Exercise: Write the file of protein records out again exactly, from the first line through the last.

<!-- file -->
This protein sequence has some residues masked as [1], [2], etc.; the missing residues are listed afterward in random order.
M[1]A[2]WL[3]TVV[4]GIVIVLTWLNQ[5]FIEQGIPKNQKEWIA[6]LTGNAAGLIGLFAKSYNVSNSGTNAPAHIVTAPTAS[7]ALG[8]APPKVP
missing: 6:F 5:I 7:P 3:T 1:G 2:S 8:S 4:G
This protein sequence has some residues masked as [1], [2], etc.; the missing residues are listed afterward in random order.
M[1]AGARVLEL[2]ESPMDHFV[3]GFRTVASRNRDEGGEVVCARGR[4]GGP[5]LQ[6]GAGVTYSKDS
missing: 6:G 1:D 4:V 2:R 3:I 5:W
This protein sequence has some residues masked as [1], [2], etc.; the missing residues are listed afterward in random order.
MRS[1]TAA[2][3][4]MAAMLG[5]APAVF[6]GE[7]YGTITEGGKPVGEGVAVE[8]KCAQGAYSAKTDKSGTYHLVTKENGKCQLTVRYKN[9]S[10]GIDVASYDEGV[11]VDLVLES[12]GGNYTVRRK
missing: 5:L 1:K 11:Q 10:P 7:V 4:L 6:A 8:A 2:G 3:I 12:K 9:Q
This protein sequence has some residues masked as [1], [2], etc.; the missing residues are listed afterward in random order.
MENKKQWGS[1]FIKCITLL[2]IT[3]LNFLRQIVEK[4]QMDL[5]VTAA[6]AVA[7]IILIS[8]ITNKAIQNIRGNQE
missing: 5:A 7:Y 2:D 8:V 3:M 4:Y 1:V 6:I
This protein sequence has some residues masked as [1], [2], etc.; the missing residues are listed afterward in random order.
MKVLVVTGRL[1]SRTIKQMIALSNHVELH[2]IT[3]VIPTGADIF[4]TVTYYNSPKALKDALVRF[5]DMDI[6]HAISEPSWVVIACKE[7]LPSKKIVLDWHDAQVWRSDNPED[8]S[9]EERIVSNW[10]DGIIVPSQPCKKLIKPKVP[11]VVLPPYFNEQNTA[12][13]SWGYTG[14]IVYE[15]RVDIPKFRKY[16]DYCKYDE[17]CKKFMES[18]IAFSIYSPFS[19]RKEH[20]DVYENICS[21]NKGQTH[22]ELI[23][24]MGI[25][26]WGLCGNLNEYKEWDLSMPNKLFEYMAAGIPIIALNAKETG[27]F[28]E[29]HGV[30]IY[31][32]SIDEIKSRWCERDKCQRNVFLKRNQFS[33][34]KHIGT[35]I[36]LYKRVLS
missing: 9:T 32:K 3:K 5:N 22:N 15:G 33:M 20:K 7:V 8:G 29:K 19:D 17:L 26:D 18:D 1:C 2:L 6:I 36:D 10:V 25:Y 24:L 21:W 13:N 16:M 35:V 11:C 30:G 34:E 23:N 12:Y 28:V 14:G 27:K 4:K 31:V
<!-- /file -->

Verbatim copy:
This protein sequence has some residues masked as [1], [2], etc.; the missing residues are listed afterward in random order.
M[1]A[2]WL[3]TVV[4]GIVIVLTWLNQ[5]FIEQGIPKNQKEWIA[6]LTGNAAGLIGLFAKSYNVSNSGTNAPAHIVTAPTAS[7]ALG[8]APPKVP
missing: 6:F 5:I 7:P 3:T 1:G 2:S 8:S 4:G
This protein sequence has some residues masked as [1], [2], etc.; the missing residues are listed afterward in random order.
M[1]AGARVLEL[2]ESPMDHFV[3]GFRTVASRNRDEGGEVVCARGR[4]GGP[5]LQ[6]GAGVTYSKDS
missing: 6:G 1:D 4:V 2:R 3:I 5:W
This protein sequence has some residues masked as [1], [2], etc.; the missing residues are listed afterward in random order.
MRS[1]TAA[2][3][4]MAAMLG[5]APAVF[6]GE[7]YGTITEGGKPVGEGVAVE[8]KCAQGAYSAKTDKSGTYHLVTKENGKCQLTVRYKN[9]S[10]GIDVASYDEGV[11]VDLVLES[12]GGNYTVRRK
missing: 5:L 1:K 11:Q 10:P 7:V 4:L 6:A 8:A 2:G 3:I 12:K 9:Q
This protein sequence has some residues masked as [1], [2], etc.; the missing residues are listed afterward in random order.
MENKKQWGS[1]FIKCITLL[2]IT[3]LNFLRQIVEK[4]QMDL[5]VTAA[6]AVA[7]IILIS[8]ITNKAIQNIRGNQE
missing: 5:A 7:Y 2:D 8:V 3:M 4:Y 1:V 6:I
This protein sequence has some residues masked as [1], [2], etc.; the missing residues are listed afterward in random order.
MKVLVVTGRL[1]SRTIKQMIALSNHVELH[2]IT[3]VIPTGADIF[4]TVTYYNSPKALKDALVRF[5]DMDI[6]HAISEPSWVVIACKE[7]LPSKKIVLDWHDAQVWRSDNPED[8]S[9]EERIVSNW[10]DGIIVPSQPCKKLIKPKVP[11]VVLPPYFNEQNTA[12][13]SWGYTG[14]IVYE[15]RVDIPKFRKY[16]DYCKYDE[17]CKKFMES[18]IAFSIYSPFS[19]RKEH[20]DVYENICS[21]NKGQTH[22]ELI[23][24]MGI[25][26]WGLCGNLNEYKEWDLSMPNKLFEYMAAGIPIIALNAKETG[27]F[28]E[29]HGV[30]IY[31][32]SIDEIKSRWCERDKCQRNVFLKRNQFS[33][34]KHIGT[35]I[36]LYKRVLS
missing: 9:T 32:K 3:K 5:N 22:N 15:G 33:M 20:K 7:V 8:G 29:K 19:D 17:L 26:D 18:D 1:C 2:L 6:I 36:D 10:V 25:Y 24:L 21:W 13:N 16:M 35:V 11:C 30:G 34:E 23:N 12:Y 28:V 14:G 27:K 4:K 31:V